Exceptional example of a seventeenth-century Laurent d'Houry Paris almanac, interleaved, and bound in period retail vellum, decorated and dated in gilt. Grand-Carteret, in his bibliography of French almanacs and calendars, remarks that the bibliographer Edouard Fournier thought that the earliest in this series of almanacs was published in 1679, though Grand-Carteret knew only of a 1683 edition, and that the series ran through 1698, after which it transposed into the Almanach Royale (for Louis XIV), one of the most popular and long-running of all French almanacs. D'Houry's Almanac evolved over the years, and every edition had new or updated material—some were were more medical in tone and content, others social—some included the best times to get one's hair cut. Our 1697 edition (probably printed between October and December of 1696) bears much scientific data, including information on eclipses, but also has much bureaucratic and forensic info on tribunals and city posts. At the end are two engraved tables on tariffs, and two tide charts, the latter both folding. English almanacs of this period were produced very cheaply, printed on the meanest of paper stock; the seventeenth-century French product was a far more conscientious affair. The present book is well-printed on stout sheets, and interleaved with even thicker paper, the text block bound in vellum and dated 1697 in gilt within a floral cartouche on both boards. An attractive exemplar, known in a single institutional copy (Bibliothèque de l'Arsenal).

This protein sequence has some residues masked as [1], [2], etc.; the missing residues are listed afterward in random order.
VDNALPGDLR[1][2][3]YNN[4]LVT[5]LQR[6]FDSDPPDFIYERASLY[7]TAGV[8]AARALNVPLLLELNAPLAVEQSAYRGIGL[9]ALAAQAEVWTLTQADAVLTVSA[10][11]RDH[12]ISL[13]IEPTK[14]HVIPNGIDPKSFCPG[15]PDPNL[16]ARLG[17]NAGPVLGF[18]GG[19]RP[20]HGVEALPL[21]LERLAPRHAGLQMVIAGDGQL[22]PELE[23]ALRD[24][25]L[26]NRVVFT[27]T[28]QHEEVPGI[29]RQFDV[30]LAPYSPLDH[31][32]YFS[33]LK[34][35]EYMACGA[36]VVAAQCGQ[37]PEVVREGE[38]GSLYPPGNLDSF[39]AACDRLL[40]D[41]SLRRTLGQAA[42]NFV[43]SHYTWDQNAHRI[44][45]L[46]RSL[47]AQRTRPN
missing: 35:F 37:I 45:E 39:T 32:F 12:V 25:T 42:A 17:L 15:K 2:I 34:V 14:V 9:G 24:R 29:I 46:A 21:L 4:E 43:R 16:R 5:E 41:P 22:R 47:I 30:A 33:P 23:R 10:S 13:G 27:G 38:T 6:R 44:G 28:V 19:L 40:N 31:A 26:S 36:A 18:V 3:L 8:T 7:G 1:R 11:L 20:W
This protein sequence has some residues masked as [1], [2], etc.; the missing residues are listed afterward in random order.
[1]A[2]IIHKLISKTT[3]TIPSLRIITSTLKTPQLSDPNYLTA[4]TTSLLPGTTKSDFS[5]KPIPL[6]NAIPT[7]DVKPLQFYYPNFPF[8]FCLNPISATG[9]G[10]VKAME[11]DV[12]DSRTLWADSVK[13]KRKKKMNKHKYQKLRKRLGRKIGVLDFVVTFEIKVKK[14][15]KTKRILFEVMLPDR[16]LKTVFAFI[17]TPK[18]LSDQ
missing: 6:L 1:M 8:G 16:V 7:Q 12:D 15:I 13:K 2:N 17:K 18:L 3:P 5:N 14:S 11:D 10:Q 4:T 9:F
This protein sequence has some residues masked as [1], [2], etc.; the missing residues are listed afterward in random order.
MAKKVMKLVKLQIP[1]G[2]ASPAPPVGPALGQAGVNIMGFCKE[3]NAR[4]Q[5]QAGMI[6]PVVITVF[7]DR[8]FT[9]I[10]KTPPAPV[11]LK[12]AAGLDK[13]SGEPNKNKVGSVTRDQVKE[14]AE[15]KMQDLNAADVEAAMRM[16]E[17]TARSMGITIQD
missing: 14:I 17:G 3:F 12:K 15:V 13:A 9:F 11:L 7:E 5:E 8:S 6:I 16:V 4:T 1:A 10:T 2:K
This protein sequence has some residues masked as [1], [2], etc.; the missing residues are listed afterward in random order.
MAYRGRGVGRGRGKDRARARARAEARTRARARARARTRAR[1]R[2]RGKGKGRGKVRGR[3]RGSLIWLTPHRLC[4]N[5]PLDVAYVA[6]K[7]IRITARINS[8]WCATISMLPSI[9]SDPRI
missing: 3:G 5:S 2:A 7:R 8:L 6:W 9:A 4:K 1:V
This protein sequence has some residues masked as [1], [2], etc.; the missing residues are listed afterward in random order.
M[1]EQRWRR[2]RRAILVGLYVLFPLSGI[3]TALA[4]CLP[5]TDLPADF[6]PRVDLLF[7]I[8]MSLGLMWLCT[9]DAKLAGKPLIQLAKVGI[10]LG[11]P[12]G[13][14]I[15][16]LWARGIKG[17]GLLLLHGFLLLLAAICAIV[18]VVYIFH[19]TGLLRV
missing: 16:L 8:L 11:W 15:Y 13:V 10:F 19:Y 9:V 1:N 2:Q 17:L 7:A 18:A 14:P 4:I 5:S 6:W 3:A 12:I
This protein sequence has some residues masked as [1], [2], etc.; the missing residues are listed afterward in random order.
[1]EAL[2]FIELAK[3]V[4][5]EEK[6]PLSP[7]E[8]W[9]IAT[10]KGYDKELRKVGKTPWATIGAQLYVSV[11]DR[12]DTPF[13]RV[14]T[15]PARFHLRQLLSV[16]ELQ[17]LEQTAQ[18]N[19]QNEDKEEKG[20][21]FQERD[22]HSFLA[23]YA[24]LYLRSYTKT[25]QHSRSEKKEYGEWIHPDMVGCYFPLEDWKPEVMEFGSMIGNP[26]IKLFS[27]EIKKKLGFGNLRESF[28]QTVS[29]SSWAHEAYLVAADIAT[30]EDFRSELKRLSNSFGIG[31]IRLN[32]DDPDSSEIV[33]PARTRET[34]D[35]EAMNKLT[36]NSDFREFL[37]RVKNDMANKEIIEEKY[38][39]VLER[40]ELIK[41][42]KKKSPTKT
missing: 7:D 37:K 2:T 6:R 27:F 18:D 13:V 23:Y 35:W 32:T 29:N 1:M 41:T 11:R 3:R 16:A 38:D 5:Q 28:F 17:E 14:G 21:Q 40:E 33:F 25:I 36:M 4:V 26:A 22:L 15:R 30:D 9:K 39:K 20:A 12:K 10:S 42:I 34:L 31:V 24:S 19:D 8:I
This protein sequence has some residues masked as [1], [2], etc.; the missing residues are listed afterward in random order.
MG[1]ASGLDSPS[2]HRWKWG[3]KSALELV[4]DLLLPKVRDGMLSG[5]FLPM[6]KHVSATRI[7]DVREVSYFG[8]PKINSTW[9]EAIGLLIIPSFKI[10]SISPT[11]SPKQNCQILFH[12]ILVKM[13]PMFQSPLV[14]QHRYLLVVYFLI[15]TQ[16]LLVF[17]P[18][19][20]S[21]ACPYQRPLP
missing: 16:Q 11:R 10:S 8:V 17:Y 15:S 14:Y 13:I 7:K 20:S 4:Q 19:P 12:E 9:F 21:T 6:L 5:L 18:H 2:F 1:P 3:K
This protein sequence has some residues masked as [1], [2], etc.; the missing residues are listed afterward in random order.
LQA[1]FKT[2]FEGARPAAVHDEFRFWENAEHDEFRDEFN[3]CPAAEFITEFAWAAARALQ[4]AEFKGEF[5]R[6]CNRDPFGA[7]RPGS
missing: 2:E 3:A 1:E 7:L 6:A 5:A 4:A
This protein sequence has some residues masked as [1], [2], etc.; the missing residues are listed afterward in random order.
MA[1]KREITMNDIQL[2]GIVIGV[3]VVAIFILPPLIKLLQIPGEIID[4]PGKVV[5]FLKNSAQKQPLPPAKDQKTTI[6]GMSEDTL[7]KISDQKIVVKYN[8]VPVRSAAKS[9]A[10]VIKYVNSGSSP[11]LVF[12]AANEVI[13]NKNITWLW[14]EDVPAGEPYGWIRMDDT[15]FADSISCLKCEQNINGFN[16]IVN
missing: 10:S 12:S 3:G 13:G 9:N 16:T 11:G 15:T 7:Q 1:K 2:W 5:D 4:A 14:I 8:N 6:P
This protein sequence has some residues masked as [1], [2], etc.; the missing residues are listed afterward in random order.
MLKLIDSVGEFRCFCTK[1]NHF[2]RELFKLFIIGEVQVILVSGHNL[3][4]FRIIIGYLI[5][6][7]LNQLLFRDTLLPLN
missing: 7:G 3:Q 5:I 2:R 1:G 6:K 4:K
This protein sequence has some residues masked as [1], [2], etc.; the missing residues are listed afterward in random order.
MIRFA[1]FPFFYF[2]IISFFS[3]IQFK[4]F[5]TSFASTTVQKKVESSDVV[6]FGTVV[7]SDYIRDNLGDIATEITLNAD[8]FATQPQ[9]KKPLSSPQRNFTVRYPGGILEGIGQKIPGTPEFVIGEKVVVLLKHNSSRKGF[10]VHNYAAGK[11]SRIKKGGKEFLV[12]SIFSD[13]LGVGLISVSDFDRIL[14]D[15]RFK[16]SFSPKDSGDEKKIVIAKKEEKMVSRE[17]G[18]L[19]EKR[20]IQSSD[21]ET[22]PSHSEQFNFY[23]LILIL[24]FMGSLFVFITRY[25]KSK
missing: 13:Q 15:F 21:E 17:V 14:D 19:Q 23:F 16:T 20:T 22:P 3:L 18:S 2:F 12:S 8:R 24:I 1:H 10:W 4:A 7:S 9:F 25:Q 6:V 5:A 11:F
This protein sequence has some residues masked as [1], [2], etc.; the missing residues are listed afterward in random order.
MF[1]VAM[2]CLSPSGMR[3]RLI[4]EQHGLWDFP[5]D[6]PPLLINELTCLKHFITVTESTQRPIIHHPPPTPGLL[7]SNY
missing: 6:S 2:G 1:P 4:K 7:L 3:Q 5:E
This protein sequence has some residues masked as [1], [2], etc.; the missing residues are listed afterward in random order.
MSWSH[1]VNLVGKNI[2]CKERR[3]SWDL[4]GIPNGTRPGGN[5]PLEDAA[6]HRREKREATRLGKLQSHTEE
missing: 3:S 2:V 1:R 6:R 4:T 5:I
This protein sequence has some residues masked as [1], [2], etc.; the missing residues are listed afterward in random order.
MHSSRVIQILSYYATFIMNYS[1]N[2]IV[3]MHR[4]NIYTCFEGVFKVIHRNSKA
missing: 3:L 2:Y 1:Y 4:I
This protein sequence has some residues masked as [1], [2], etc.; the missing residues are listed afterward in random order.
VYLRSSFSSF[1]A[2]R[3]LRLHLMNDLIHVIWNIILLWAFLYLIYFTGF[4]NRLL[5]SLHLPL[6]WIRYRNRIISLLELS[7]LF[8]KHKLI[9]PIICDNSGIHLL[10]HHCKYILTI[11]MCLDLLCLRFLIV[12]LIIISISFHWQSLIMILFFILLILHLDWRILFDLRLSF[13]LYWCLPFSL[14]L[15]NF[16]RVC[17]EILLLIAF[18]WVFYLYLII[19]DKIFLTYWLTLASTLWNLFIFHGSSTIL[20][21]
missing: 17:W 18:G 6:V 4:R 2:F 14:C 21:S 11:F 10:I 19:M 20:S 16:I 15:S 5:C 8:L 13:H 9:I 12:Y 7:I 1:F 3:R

Paris: Laurent D'Houry, 1696.
Octavo, 186 x 127 x 11 mm (binding), 184 x 125 x 9 mm (text block). A-E8; 80 pp., plus four engraved tables (two folding). Period vellum gilt, a.e.g. Soiling and wear to covers. On lower board a contemporary owner has noted in French that they kept the book expressly for its scientific information and its "curious" nature. Interior: Underlining and scattered marginal notes; some spotting, otherwise clean and crisp.
19th-century ink custodial signature Escoffier to upper pastedown (probably not Auguste); ownership remark to verso of front free end in pencil: Esme Lowe, November, 2005 | Atalanta St. London, SW6.